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Betty Huen Reviews World of Wearable Art

Infusing daily life into the work of art, with fashion as an example

- World of Wearable Art (5-2-2012 3pm/Star Hall)

I was unprepared for the spectacle that I was about to see before my eyes were finally dazzled by the lights, colors and sound of the performance. I was told previously that the show had let some audience down; obviously it didn’t happen to me.

It had been full of ‘wow factors’ throughout the whole show. We were bewildered by unimaginable wardrobes that literally expanded one’s understanding of garment: the native Mauri costumes in the South Pacific Collection that incorporated elements of nature and ethnic culture, the magical, playful works in the Children’s Section, the futuristic, fascinating Illumination Illusion Section that brought us into the secret garden of creative minds, the extravagant Creative Excellence Section that exhibited the power of a mind free from any boundaries. Following this is the Open Section, which was set with no thematic restrictions; and again, it amazed us with the wonder of nature – of the human creativity. At the end of the show it presented the Avant Garde Section, characterized by fine craftsmanship and intricate detail.

Needless to say, the last part of the show was considerably different from the rest. If one were to say that it is a matter of talent, I would have to disagree. I say, it is the dissimilar attitude towards the process of creation and its relation to daily life. Over a hundred pieces of garments were included and they all share a common feature: to draw inspiration from exciting things in life and express it in the form of clothes. What they try to emphasize is the source of inspiration and the technique of expression. I was attending along with a friend, a Textile student. She told me afterwards that she was wondering what kind of materials the contestants used and how was the execution like. These challenging questions explain the allure of the show, where audience are left wondering what the trick was, and kept asking, how did he (the magician) do it?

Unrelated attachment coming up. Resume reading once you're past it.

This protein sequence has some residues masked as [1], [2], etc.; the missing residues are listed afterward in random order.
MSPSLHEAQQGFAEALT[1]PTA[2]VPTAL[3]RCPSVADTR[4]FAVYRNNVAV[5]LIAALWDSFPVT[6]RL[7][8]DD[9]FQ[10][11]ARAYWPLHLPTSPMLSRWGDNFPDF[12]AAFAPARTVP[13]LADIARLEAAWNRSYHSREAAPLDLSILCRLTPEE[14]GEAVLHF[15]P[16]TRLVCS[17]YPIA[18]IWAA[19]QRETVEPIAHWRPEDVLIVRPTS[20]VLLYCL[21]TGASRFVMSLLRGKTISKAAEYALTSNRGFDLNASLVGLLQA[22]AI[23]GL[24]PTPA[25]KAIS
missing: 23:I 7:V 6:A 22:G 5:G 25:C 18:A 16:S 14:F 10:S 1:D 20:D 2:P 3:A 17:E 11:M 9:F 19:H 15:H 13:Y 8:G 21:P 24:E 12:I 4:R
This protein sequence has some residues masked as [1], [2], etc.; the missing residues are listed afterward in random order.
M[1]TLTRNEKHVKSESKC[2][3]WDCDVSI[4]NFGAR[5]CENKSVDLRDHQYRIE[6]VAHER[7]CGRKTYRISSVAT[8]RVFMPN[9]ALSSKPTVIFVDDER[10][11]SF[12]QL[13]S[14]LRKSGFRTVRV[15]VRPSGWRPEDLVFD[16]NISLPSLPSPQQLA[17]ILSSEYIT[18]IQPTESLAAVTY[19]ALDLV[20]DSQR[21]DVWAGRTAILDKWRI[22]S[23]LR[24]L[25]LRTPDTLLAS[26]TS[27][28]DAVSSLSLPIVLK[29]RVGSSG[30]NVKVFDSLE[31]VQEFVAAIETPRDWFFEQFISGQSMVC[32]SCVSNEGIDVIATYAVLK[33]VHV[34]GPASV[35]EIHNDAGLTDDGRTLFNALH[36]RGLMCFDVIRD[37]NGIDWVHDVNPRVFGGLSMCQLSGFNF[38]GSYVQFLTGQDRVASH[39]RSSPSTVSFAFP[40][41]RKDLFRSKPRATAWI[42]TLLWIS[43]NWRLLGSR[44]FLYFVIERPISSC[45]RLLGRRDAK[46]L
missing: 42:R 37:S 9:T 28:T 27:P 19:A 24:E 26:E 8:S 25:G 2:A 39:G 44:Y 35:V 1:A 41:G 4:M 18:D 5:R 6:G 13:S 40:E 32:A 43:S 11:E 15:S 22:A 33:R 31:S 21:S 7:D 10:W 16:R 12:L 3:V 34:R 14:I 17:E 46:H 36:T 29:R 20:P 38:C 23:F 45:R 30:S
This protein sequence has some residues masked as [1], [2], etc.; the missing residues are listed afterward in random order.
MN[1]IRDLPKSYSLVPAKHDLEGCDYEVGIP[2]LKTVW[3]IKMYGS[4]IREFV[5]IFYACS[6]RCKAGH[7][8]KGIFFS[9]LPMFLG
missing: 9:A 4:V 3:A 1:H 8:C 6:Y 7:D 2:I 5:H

I argue that it was really the origin of idea that makes a work successful. Notable examples from the show includes ‘Figurehead’ in the South Pacific Collection, which personifies waves with colors and shape and is designed with a piece of sail, ‘Metalmorphic Mantis’ of the Creative Excellence Section that comes with a man dressed in metallic blue suit riding a car shaped like a pair of insect wings, ‘Hermecera’ in the Open Section, which presents a standing lobster lady, and ‘La Topiarina’, a moving shrub ballerina sculpture. These works, together with others shown in the runway, exemplifies how fascination can be found in the most mundane objects around us, be it grass, food, insects of ships. Creation is not always about coming up with something from nothing, which is in fact impossible for every ‘new’ work is destined to refer to some pre-existing concepts; instead, it is to introduce a new way of seeing and perceiving what we have always known and designers can choose whatever manners they like in doing so. Only in this way can the work have influence and develop a connection with the audience by the fact they share similar experience and thoughts in life. Examples of this are readily available in movies as well as literature. One prominent example of this is fairy tales. Whether or not you are a fan of the Harry Potter series, you must have heard the fame of the curious platform 9 and three quarters. If you have actually been to King’s Cross Station in London, there is no way you would not be overwhelmed by the ingenious idea. Similarly, Alice’s Adventure in the Wonderland literally begins with a nap and a rabbit hole. The fact that readers are bewitched by the absurdity of the book is precisely because we are all so familiar with the daily objects and environment, which are turned upside down in the book. Who would not be baffled by the talking and moving playing cards or the wonderful chess game in Through the Looking Glass? Similar examples can also be founded in poetry. When T.S. Eliot compared the evening to “a patient etherized upon a table” (The Love Song of J. Alfred Prufrock), readers are taken with the sensual attraction embedded in the famous imagery. The examples listed above exemplify the way readers, viewers and audience are always moved by the way familiar objects and things are given or interpreted with new meanings, with magic.